Bishop's Bill calls for mothers to be added to marriage certificates

By agency reporter
July 27, 2018

The House of Lords has passed a bill from the Bishop of St Albans to end the historic inequality of excluding mothers’ names from marriage certificates. The Registration of Marriage Bill, which would also introduce electronic marriage registers, passed its final stage in the House of Lords on 24 July 2018 and now moves to the House of Commons to be considered by MPs. It is the first time a Bishop’s Private Member’s Bill has proceeded to the House of Commons in more than 20 years.

Speaking after the Lords passed the Bill, the Bishop of St Albans, Dr Alan Smith, said: “I am delighted that the House of Lords has backed this Bill, which now gives the House of Commons an opportunity to correct a clear and historic injustice.

“As someone who has performed hundreds of marriages, it has always seemed shocking to me that mothers are systematically overlooked.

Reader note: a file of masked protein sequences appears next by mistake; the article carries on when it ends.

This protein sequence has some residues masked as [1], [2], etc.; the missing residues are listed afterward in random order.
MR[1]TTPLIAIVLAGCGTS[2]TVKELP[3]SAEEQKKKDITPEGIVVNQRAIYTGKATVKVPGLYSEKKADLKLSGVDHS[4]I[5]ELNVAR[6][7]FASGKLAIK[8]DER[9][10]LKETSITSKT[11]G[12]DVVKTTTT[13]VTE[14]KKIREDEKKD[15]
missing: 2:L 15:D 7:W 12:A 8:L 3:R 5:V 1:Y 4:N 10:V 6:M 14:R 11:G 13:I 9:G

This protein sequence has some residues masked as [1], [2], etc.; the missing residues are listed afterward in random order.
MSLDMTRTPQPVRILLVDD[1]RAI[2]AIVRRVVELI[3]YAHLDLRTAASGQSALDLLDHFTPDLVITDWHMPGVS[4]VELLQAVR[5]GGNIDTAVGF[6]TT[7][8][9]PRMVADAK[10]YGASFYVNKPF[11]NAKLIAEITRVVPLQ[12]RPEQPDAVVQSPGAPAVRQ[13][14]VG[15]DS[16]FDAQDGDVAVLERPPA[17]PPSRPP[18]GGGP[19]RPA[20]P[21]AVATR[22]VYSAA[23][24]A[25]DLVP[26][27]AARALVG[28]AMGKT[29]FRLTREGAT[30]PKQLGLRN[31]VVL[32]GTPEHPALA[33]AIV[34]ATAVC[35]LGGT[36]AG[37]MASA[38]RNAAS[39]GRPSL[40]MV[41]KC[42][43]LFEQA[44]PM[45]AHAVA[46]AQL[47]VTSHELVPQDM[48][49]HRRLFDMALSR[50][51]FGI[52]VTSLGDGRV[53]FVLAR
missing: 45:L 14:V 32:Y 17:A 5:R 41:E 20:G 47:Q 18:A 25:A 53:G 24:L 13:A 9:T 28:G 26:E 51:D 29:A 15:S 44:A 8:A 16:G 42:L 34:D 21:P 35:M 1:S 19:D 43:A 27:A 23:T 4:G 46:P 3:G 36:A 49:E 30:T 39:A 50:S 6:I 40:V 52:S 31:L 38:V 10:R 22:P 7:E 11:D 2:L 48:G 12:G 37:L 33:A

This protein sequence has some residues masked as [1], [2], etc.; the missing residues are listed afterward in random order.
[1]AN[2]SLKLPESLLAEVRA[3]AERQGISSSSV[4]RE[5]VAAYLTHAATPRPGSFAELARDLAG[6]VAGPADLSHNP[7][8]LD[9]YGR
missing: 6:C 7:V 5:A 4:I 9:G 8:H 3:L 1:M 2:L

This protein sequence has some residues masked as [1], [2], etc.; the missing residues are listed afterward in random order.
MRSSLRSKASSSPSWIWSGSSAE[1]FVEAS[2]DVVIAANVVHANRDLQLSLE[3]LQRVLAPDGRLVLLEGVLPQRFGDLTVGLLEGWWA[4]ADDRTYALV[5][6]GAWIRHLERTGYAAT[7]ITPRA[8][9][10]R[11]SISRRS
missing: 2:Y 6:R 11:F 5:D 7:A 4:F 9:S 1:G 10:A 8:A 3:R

“This injustice dates to 1837 when children were viewed as a father’s property and little consideration was given to women. In this centenary year of women’s suffrage it is time to make this long overdue change.

“I am pleased to have had the backing not only of Peers and many in the Church, but a huge number of others, including tens of thousands who have signed public petitions, campaigners for women’s equality, and even genealogists.

“MPs from all parties support the aims of this Bill. I hope and expect the Government to treat it as a legislative priority when it comes to the Commons in the autumn, and urge MPs  to give it their approval.”

The Registration of Marriage Bill [HL] is a Private member’s Bill introduced to the House of Lords by the Bishop of St Albans in June 2017. It passed its final stage in the Lords, known as Third Reading, on 24th July 2018. The Bill now moves to the House of Commons where it will be picked up and taken forwards by Rt Hon Dame Caroline Spelman MP, who is the Second Church Estates Commissioner.

* The Bill and its Explanatory Notes can be read here

* The Church of England


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